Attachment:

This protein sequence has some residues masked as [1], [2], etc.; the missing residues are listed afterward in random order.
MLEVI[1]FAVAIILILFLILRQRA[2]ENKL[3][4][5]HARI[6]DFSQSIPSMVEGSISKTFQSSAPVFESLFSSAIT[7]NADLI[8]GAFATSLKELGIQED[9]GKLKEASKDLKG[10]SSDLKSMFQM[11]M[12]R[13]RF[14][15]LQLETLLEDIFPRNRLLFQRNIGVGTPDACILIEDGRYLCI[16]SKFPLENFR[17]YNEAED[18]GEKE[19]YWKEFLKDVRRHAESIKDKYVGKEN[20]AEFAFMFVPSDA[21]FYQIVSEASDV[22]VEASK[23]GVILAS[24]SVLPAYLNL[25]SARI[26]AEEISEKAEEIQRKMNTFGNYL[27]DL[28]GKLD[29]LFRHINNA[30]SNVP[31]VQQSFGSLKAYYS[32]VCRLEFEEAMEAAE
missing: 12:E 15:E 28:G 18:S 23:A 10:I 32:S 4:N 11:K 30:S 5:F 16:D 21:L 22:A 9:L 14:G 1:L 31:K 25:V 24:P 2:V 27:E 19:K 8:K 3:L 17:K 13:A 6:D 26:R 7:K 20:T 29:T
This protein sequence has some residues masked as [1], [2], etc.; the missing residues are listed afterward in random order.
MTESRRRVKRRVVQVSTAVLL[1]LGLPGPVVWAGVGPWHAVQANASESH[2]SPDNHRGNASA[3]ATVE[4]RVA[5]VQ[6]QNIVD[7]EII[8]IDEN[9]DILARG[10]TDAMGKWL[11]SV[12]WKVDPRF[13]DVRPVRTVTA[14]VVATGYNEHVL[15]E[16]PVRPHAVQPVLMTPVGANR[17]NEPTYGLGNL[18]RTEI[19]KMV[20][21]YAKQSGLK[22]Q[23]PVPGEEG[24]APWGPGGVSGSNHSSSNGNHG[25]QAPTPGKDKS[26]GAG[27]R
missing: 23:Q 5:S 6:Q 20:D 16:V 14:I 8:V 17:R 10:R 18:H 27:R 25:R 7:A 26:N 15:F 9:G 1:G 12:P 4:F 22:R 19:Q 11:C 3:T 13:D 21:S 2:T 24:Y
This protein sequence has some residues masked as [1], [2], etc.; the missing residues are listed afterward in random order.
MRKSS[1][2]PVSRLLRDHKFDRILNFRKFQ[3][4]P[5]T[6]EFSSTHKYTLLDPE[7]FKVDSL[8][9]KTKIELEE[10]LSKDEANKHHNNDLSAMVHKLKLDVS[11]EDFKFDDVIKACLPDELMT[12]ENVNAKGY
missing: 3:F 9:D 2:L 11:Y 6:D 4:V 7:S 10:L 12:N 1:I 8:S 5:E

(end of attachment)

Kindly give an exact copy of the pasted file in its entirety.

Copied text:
This protein sequence has some residues masked as [1], [2], etc.; the missing residues are listed afterward in random order.
MLEVI[1]FAVAIILILFLILRQRA[2]ENKL[3][4][5]HARI[6]DFSQSIPSMVEGSISKTFQSSAPVFESLFSSAIT[7]NADLI[8]GAFATSLKELGIQED[9]GKLKEASKDLKG[10]SSDLKSMFQM[11]M[12]R[13]RF[14][15]LQLETLLEDIFPRNRLLFQRNIGVGTPDACILIEDGRYLCI[16]SKFPLENFR[17]YNEAED[18]GEKE[19]YWKEFLKDVRRHAESIKDKYVGKEN[20]AEFAFMFVPSDA[21]FYQIVSEASDV[22]VEASK[23]GVILAS[24]SVLPAYLNL[25]SARI[26]AEEISEKAEEIQRKMNTFGNYL[27]DL[28]GKLD[29]LFRHINNA[30]SNVP[31]VQQSFGSLKAYYS[32]VCRLEFEEAMEAAE
missing: 12:E 15:E 28:G 18:S 23:A 10:I 32:S 4:N 11:K 30:S 5:F 16:D 21:L 22:A 9:L 14:G 1:L 31:K 25:V 24:P 2:V 27:E 19:K 8:K 3:L 17:K 13:A 6:D 26:R 7:K 20:T 29:T
This protein sequence has some residues masked as [1], [2], etc.; the missing residues are listed afterward in random order.
MTESRRRVKRRVVQVSTAVLL[1]LGLPGPVVWAGVGPWHAVQANASESH[2]SPDNHRGNASA[3]ATVE[4]RVA[5]VQ[6]QNIVD[7]EII[8]IDEN[9]DILARG[10]TDAMGKWL[11]SV[12]WKVDPRF[13]DVRPVRTVTA[14]VVATGYNEHVL[15]E[16]PVRPHAVQPVLMTPVGANR[17]NEPTYGLGNL[18]RTEI[19]KMV[20][21]YAKQSGLK[22]Q[23]PVPGEEG[24]APWGPGGVSGSNHSSSNGNHG[25]QAPTPGKDKS[26]GAG[27]R
missing: 23:Q 5:S 6:Q 20:D 16:V 14:I 8:V 17:R 10:R 18:H 27:R 25:R 7:A 26:N 15:F 9:G 1:G 12:P 4:F 22:R 19:Q 11:C 3:T 13:D 21:S 2:T 24:Y
This protein sequence has some residues masked as [1], [2], etc.; the missing residues are listed afterward in random order.
MRKSS[1][2]PVSRLLRDHKFDRILNFRKFQ[3][4]P[5]T[6]EFSSTHKYTLLDPE[7]FKVDSL[8][9]KTKIELEE[10]LSKDEANKHHNNDLSAMVHKLKLDVS[11]EDFKFDDVIKACLPDELMT[12]ENVNAKGY
missing: 3:F 9:D 2:L 11:Y 6:D 4:V 7:S 10:L 12:N 1:I 8:S 5:E